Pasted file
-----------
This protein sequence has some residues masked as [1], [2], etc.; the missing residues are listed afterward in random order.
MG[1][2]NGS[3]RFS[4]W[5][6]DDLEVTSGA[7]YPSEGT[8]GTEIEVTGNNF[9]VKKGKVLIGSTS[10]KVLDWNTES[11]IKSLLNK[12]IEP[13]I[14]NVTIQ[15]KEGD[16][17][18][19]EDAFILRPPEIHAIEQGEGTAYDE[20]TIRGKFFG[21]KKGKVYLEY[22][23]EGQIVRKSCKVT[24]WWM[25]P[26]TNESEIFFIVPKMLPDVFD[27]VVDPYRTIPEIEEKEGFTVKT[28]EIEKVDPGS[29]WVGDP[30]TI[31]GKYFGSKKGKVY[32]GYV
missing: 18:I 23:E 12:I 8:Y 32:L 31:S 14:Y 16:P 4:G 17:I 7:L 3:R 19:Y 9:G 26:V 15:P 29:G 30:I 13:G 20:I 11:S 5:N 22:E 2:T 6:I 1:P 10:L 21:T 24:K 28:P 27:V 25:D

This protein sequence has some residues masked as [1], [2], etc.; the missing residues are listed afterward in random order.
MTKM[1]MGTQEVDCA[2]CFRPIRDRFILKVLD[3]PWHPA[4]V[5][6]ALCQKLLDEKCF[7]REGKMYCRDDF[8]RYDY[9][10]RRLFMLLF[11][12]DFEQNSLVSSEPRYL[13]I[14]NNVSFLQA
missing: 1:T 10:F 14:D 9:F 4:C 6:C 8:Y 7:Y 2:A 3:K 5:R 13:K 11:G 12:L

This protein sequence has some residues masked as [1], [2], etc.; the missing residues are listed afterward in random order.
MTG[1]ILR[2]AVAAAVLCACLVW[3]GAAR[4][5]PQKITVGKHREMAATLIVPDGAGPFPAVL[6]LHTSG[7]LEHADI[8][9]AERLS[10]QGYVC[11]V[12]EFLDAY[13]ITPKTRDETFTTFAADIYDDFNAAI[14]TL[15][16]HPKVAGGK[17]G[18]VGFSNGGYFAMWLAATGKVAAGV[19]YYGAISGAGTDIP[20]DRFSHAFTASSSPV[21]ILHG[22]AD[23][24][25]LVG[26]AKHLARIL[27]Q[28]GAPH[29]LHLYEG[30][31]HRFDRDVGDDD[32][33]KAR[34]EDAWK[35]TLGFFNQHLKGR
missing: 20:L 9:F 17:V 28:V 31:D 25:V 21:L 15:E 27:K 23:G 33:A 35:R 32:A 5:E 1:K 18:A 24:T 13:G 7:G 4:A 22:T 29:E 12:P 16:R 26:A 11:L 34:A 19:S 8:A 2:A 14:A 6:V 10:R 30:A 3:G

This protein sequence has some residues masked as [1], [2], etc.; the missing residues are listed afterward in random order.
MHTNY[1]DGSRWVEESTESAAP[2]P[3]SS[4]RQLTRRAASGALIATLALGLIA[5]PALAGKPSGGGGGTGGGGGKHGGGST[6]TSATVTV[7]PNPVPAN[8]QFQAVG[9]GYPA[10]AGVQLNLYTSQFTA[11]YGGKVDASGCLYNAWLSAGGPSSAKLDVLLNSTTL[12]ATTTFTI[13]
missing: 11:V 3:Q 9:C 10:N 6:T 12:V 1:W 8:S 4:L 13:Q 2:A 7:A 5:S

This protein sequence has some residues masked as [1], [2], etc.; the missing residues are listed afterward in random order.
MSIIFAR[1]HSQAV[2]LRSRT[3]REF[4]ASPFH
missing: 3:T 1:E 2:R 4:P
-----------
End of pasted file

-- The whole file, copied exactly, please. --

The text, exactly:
This protein sequence has some residues masked as [1], [2], etc.; the missing residues are listed afterward in random order.
MG[1][2]NGS[3]RFS[4]W[5][6]DDLEVTSGA[7]YPSEGT[8]GTEIEVTGNNF[9]VKKGKVLIGSTS[10]KVLDWNTES[11]IKSLLNK[12]IEP[13]I[14]NVTIQ[15]KEGD[16][17][18][19]EDAFILRPPEIHAIEQGEGTAYDE[20]TIRGKFFG[21]KKGKVYLEY[22][23]EGQIVRKSCKVT[24]WWM[25]P[26]TNESEIFFIVPKMLPDVFD[27]VVDPYRTIPEIEEKEGFTVKT[28]EIEKVDPGS[29]WVGDP[30]TI[31]GKYFGSKKGKVY[32]GYV
missing: 18:I 23:E 12:I 8:Y 32:L 31:S 14:Y 16:P 4:G 17:I 7:L 3:R 19:Y 9:G 26:V 15:P 29:G 30:I 13:G 20:I 11:S 5:N 22:E 2:T 6:I 1:P 10:L 21:T 24:K 28:P 27:V 25:D

This protein sequence has some residues masked as [1], [2], etc.; the missing residues are listed afterward in random order.
MTKM[1]MGTQEVDCA[2]CFRPIRDRFILKVLD[3]PWHPA[4]V[5][6]ALCQKLLDEKCF[7]REGKMYCRDDF[8]RYDY[9][10]RRLFMLLF[11][12]DFEQNSLVSSEPRYL[13]I[14]NNVSFLQA
missing: 1:T 10:F 14:D 9:F 4:C 6:C 8:Y 7:Y 2:A 3:K 5:R 13:K 11:G 12:L

This protein sequence has some residues masked as [1], [2], etc.; the missing residues are listed afterward in random order.
MTG[1]ILR[2]AVAAAVLCACLVW[3]GAAR[4][5]PQKITVGKHREMAATLIVPDGAGPFPAVL[6]LHTSG[7]LEHADI[8][9]AERLS[10]QGYVC[11]V[12]EFLDAY[13]ITPKTRDETFTTFAADIYDDFNAAI[14]TL[15][16]HPKVAGGK[17]G[18]VGFSNGGYFAMWLAATGKVAAGV[19]YYGAISGAGTDIP[20]DRFSHAFTASSSPV[21]ILHG[22]AD[23][24][25]LVG[26]AKHLARIL[27]Q[28]GAPH[29]LHLYEG[30][31]HRFDRDVGDDD[32][33]KAR[34]EDAWK[35]TLGFFNQHLKGR
missing: 20:L 9:F 17:V 28:V 31:D 25:V 21:L 15:E 27:K 23:G 33:A 35:R 32:A 5:E 1:K 18:A 24:T 13:G 7:G 4:A 22:T 29:E 12:P 16:R 26:A 11:L 34:A 19:S 8:A 2:A 14:A 6:V 10:R 30:A 3:G

This protein sequence has some residues masked as [1], [2], etc.; the missing residues are listed afterward in random order.
MHTNY[1]DGSRWVEESTESAAP[2]P[3]SS[4]RQLTRRAASGALIATLALGLIA[5]PALAGKPSGGGGGTGGGGGKHGGGST[6]TSATVTV[7]PNPVPAN[8]QFQAVG[9]GYPA[10]AGVQLNLYTSQFTA[11]YGGKVDASGCLYNAWLSAGGPSSAKLDVLLNSTTL[12]ATTTFTI[13]
missing: 11:V 3:Q 9:C 10:N 6:T 12:V 1:W 8:S 4:L 13:Q 2:A 7:A 5:S

This protein sequence has some residues masked as [1], [2], etc.; the missing residues are listed afterward in random order.
MSIIFAR[1]HSQAV[2]LRSRT[3]REF[4]ASPFH
missing: 3:T 1:E 2:R 4:P